P13-02
 
Lead and cadmium in cystic fibrosis
CastilloPerezC (1), González-EstechaM (1), DíazDíazA (1), RuizL (2), MaízL (3), SegoviaJ (2)
(1) Hospital Clínico San Carlos, Laboratory Medicine, Madrid, Spain
(2) Hospital Puerta de Hierro Majadahonda, Cardiology, Madrid, Spain
(3) Hospital Ramon y Cajal, Neumology, Madrid, Spain
Corresponding author: carloscp2 [at] hotmail [dot] com
 
Background: Exposure to lead and cadmium is a public health problem due to the broad exposure to these toxic substances among the general population, and in recent years they have been associated with an increased cardiovascular risk. The objective of this multicenter study is to determine blood lead and cadmium concentrations in a population of unselected patients diagnosed with cystic fibrosis (CF), who have a higher prevalence of cardiomyopathy than expected.
Material and methods: We studied 123 adult CF patients (63 male and 60 female) with a mean age of 31 (SD: 8.90). The blood lead (μg/dL) and cadmium (μg/L) concentrations were measured by electrothermal atomic absorption spectrometry with Zeeman background correction in a Perkin-Elmer spectrometer. The left ventricular ejection fraction (LVEF) was determined by a Philips IE33 echocardiogram. We defined systolic dysfunction as an LVEF less than 55% (Simpson’s method).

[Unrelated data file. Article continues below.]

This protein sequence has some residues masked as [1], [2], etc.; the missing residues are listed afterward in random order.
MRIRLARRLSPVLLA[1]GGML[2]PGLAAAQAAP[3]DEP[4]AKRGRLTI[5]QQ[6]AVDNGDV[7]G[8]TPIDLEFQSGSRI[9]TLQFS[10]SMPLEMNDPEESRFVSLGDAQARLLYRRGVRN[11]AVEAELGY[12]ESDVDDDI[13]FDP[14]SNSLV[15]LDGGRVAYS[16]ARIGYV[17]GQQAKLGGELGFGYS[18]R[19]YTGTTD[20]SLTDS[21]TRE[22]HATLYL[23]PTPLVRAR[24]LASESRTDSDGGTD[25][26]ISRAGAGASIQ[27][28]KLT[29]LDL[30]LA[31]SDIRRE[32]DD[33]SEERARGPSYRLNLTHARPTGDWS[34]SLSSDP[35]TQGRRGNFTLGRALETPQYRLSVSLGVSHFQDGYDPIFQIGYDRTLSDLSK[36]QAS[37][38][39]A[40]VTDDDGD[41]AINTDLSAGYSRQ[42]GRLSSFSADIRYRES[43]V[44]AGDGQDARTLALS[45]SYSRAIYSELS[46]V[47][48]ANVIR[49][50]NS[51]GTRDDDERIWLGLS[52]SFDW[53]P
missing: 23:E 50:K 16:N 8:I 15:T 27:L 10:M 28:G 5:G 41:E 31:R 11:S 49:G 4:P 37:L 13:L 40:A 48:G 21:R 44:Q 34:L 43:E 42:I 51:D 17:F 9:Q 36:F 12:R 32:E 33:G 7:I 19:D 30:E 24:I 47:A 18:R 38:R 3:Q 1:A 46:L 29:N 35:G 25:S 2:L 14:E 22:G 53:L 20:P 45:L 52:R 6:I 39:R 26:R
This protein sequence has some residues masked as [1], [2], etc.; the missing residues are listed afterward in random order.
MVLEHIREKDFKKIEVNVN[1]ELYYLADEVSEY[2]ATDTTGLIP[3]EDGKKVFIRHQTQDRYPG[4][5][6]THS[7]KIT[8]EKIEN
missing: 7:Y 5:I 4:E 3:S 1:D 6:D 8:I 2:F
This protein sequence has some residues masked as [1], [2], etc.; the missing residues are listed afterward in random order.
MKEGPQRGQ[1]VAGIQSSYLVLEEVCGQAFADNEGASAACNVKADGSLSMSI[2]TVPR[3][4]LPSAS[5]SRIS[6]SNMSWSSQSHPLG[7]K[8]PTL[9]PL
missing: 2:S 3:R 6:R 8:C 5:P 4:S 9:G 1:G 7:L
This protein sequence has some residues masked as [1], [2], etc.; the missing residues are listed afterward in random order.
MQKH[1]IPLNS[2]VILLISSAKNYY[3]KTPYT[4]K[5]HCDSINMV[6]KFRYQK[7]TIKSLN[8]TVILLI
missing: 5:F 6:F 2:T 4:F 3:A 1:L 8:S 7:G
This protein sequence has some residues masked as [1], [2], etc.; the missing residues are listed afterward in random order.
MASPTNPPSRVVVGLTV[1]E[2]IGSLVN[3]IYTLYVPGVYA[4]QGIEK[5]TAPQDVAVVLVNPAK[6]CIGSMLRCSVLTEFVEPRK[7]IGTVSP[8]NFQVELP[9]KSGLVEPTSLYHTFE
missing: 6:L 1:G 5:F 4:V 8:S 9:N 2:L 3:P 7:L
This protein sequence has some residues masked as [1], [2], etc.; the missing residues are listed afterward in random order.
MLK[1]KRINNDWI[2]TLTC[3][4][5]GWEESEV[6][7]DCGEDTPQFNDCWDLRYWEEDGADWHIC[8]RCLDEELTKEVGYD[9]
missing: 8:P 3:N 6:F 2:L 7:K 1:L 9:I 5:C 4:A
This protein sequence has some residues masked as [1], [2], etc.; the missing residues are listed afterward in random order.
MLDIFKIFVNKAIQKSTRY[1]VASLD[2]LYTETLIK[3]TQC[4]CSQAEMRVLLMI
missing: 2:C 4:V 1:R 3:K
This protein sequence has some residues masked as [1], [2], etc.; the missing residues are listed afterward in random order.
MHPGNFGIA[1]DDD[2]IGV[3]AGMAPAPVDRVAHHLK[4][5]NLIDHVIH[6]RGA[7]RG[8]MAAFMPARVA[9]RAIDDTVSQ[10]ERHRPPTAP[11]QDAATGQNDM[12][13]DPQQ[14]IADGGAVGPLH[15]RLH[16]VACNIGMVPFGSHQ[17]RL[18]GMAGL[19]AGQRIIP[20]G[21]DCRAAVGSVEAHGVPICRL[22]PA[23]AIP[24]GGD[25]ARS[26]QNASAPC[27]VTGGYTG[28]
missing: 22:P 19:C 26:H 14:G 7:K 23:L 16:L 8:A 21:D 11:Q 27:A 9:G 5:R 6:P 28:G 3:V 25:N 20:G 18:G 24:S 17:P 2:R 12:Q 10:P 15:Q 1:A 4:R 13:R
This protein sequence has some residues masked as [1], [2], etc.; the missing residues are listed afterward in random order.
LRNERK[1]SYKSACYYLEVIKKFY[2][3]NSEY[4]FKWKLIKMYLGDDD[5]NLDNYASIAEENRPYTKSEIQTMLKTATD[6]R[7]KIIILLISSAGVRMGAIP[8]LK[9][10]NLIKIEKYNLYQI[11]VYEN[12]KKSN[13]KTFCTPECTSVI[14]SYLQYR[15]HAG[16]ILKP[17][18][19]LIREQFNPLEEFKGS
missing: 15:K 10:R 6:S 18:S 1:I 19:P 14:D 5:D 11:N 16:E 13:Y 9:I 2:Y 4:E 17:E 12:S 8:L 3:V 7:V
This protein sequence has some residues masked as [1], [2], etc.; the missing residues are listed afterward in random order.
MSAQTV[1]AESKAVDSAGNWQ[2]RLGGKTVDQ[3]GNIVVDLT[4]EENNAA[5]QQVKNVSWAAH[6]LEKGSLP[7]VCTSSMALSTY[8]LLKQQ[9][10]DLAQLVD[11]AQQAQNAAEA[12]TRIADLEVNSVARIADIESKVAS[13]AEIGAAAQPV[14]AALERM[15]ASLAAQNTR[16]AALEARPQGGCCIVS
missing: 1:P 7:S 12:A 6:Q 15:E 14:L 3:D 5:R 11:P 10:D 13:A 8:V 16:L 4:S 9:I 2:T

Results: The median of lead was 0.80 μg/dL (IQR: 0.48-1.13). Blood lead percentiles (5, 25, 50, 75, 95) were: 0.07, 0.48, 0.80, 1.13, 1.91 µg/dL respectively. Eighty per cent of the patients had blood cadmium concentrations below the detection limit (0. 07 μg/L). Blood cadmium percentiles (75, 90, 95) were: 0.07, 0.3, 0.7 μg/L. No significant differences were found between lead and cadmium levels and LVEF.
Conclusion: The concentrations of blood lead in this population are low and similar to the reference values for this age group in Spain. Most of these patients showed blood cadmium levels below the detection limit probably because of their low level of smoking.
 
13-03
 
Interaction of blood mercury with essential trace elements in a cystic fibrosis population
Morales C (1), González-Estecha M (1), Castillo Perez C (1), Ruiz L (2), Prados C (3), Segovia J (2)
(1) Hospital Clínico San Carlos, Laboratory Medicine, Madrid, Spain